Tuesday, May 23, 2006

Recent Reads

I'm a bibliophile, so much so that I can't even keep track of what I've read and what I haven't. Just to help my memory a bit, I've started keeping a loose log of the books I've read. In no particular order, here's the short list of what I've read in the last six months or so:

Daughter of the Loom by Tracie Peterson and Judith Miller. A historical fiction about the Massachusetts textile mills in the 19th century. I love historical fiction, and this one was pretty good.

So Far From Home: The Story of Mary Driscoll, an Irish Mill Girl by Barry Denenberg. Another historical fiction book about the Lowell, Mass., textile industry.

Cape Refuge, Southern Storm, River's Edge, and Breaker's Reef all by Terri Blackstock
These were four novels in a series about an East Coast island town. Christian suspense, I guess you'd call it. Decent fiction, although a character's name is changed from book one to book two. I emailed the author and she said it was a huge mistake on the editorial side.

Redemption, Remember, Return, Rejoice, and Reunion, all by Karen Kingsbury. The whole Baxter family series. Slightly predictable, but I really liked this series. Always a sucker for happy endings.

Fame and Forgiven, both by Karen Kingsbury. A second series about the Baxters, but this time focusing on their long-lost son turned Hollywood actor. The series is getting pretty cheesy, but I'm still going to finish it when the next few come out.

Dying Declaration, Irreparable Harm, and Directed Verdict, all by Randy Singer. Singer is kind of a Christian John Grisham. These are fun courtroom novels. One of them has a ridiculous character who is a Cambodian refugee who speaks flawless English and uses phrases like "Technicolor." What ESOL Cambodian refugee would know that word? The courtroom scenes are mighty fun, though.

Blink by Ted Dekker. An outlandish plot about a Berkeley genius who can see multiple futures, each one slightly different based on certain actions or inactions. His mission is to save a Saudi Arabian princess who's run away to the States to avoid an arranged marriage to a tyrant. Within a week, both she and the agnostic protagonist find each other and Christ. What lifetime Muslim would so quickly dump her heritage and jump to Christianity? Implausible, for sure.

Hoot by Carl Hiaasen. OK, this is in the juvenile fiction section of the library. Disney just came out with the film version, which I haven't seen. The novel was quirky and fun and definitely has Disneyesque scenes.

I know I've read more, but I'm blanking right now. I'll add more when I can remember what the books were.

Monday, May 22, 2006

Lessons I've Learned This Week

This has been a very frustrating couple of weeks, and now that I'm past it I need to reflect.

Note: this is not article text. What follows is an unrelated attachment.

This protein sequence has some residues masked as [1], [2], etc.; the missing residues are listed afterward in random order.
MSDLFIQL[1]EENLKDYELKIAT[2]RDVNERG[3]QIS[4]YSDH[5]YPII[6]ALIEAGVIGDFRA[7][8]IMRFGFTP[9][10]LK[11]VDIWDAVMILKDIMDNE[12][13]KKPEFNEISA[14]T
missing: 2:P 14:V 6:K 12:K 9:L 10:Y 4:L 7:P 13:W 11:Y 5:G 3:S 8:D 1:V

A quick summary: Sweet Caelyn's birthday was on May 15. She was turning 5 and really wanted a party. I planned on May 13, but her friend Casey had already planned her party for the same day. So we switched to May 20, but her friend Olivia had already planned her's for that morning. So, we settled on the afternoon of May 20. Not the best timing, since this was going to be an outdoor party and it would likely be 90+ degrees, but Caelyn's other friends had trumped our plans.

I handed out the invitations, and didn't hear from most people. Two people called to say they were coming (thanks, Mrs. James and Mrs. Mayo). Some gave me a verbal thumbs-up. Most just didn't respond. It's very difficult to plan party activities and favors if you don't know who's coming.

The day before the party, we heard from two people who now couldn't come even though they previously said they could. We heard from one person who said they'd be arriving late. On the day of the party, one person called to back out.

I tried not to be upset, but I was really frustrated with the whole situation. Individually, most of these people had valid excuses for not being able to come after all. Cumulatively, though, it felt like Caelyn was getting shafted. Only 5 of her friends came, four of which she'll never see again because they were pre-school friends and they'll all be at different schools next year. Only one of her church friends came.

So, here's what I've learned.

1. Always call to RSVP to a party. If you can make it, say so. If you can't, call early enough so the hostess can actually make plans.
2. If you say you're going to be there, don't back out at the last minute unless it's a true emergency. (I'm not speaking to you, Amy. And I appreciate your phone call.)
3. Caelyn has the ability to have a great time no matter what the circumstances. She missed her friends who couldn't come, but she was a great little hostess to her friends who did.

Maybe this was payback for me being a poor RSVPer in the past. In college I was invited to leadership dinner at the Vice President for Student Affair's house. I never got around to RSVPing, and at the last minute my friends convinced me that I should go and it would be OK for me just to show up. I did, and Dr. Grissom made a public joke about me being a party crasher since I hadn't RSVPed. I was wholly embarrassed, but I learned my lesson.

Thursday, May 18, 2006

These Are A Few of My Least Favorite Things

In an homage to The Sound of Music...

Waiting in long lines at Target or Walmart
Squeaky loose wheels on my HEB cart
Discovering my car door is covered in dings
These are a few of my least favorite things

Wasting two hours in the doctor's office
Only to find out that it's just a virus
Searching through trash cans to find my lost ring
These are a few of my least favorite things

E-mail spam and annoying chain letters
Getting a snag on my brand new silk sweater
Roasting in carpool when it's ninety degrees
Things are a few of my least favorite things

Toenail fungus, toddler tantrums,
TV shows that are crass and impure
When I'm depressed by my least favorite things,
I ask God to bring the rapture.